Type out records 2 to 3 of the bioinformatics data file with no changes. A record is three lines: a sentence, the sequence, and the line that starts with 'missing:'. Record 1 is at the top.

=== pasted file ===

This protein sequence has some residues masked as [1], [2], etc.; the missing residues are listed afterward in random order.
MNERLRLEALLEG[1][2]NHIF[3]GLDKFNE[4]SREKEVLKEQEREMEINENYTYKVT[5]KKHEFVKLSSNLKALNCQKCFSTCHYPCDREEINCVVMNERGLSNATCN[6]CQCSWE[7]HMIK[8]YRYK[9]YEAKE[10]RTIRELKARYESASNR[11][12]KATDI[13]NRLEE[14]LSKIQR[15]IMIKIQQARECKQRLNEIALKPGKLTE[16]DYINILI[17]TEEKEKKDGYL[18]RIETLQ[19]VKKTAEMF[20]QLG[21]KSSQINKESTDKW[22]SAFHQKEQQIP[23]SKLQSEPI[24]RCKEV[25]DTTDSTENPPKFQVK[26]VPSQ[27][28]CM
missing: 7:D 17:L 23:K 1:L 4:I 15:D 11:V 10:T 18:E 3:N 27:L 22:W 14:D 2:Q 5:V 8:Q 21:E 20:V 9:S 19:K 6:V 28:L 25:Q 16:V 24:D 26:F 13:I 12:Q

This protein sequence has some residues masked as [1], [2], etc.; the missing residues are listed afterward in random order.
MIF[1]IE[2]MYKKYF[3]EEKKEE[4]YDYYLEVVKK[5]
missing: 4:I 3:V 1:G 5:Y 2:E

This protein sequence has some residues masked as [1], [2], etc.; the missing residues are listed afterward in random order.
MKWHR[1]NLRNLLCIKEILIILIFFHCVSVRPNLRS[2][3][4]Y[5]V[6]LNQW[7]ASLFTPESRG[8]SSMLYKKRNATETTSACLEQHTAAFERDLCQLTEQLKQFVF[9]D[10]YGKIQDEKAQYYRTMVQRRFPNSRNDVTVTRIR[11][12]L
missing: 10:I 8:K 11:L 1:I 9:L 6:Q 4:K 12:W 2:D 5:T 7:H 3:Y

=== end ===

This protein sequence has some residues masked as [1], [2], etc.; the missing residues are listed afterward in random order.
MIF[1]IE[2]MYKKYF[3]EEKKEE[4]YDYYLEVVKK[5]
missing: 4:I 3:V 1:G 5:Y 2:E

This protein sequence has some residues masked as [1], [2], etc.; the missing residues are listed afterward in random order.
MKWHR[1]NLRNLLCIKEILIILIFFHCVSVRPNLRS[2][3][4]Y[5]V[6]LNQW[7]ASLFTPESRG[8]SSMLYKKRNATETTSACLEQHTAAFERDLCQLTEQLKQFVF[9]D[10]YGKIQDEKAQYYRTMVQRRFPNSRNDVTVTRIR[11][12]L
missing: 10:I 8:K 11:L 1:I 9:L 6:Q 4:K 12:W 2:D 5:T 7:H 3:Y